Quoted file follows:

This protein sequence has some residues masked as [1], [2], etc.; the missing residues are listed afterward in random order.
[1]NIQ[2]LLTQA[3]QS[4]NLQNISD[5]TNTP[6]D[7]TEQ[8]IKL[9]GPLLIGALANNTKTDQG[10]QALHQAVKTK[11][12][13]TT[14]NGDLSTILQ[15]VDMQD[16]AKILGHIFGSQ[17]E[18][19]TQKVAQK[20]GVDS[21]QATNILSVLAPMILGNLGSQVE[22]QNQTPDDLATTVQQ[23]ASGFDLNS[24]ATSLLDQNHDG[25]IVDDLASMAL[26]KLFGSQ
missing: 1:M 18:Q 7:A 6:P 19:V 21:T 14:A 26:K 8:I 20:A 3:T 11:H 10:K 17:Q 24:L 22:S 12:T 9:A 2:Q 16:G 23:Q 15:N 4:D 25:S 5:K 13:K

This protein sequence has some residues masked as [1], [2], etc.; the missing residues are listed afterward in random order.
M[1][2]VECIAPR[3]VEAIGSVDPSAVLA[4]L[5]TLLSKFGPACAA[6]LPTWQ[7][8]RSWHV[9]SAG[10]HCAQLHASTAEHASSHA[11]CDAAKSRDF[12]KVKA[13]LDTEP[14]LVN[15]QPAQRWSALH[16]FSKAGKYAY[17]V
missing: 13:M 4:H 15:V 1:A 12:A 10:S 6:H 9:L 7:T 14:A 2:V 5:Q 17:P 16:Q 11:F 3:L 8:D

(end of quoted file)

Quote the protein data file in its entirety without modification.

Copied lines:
This protein sequence has some residues masked as [1], [2], etc.; the missing residues are listed afterward in random order.
[1]NIQ[2]LLTQA[3]QS[4]NLQNISD[5]TNTP[6]D[7]TEQ[8]IKL[9]GPLLIGALANNTKTDQG[10]QALHQAVKTK[11][12][13]TT[14]NGDLSTILQ[15]VDMQD[16]AKILGHIFGSQ[17]E[18][19]TQKVAQK[20]GVDS[21]QATNILSVLAPMILGNLGSQVE[22]QNQTPDDLATTVQQ[23]ASGFDLNS[24]ATSLLDQNHDG[25]IVDDLASMAL[26]KLFGSQ
missing: 1:M 18:Q 7:A 6:P 19:V 21:T 14:A 26:K 8:I 20:A 3:T 11:H 10:K 17:Q 24:L 22:S 12:T 9:A 2:Q 16:G 23:Q 15:N 4:D 25:S 5:K 13:K

This protein sequence has some residues masked as [1], [2], etc.; the missing residues are listed afterward in random order.
M[1][2]VECIAPR[3]VEAIGSVDPSAVLA[4]L[5]TLLSKFGPACAA[6]LPTWQ[7][8]RSWHV[9]SAG[10]HCAQLHASTAEHASSHA[11]CDAAKSRDF[12]KVKA[13]LDTEP[14]LVN[15]QPAQRWSALH[16]FSKAGKYAY[17]V
missing: 13:M 4:H 15:V 1:A 12:A 10:S 6:H 9:L 7:T 14:A 2:V 5:Q 17:P 16:Q 11:F 3:L 8:D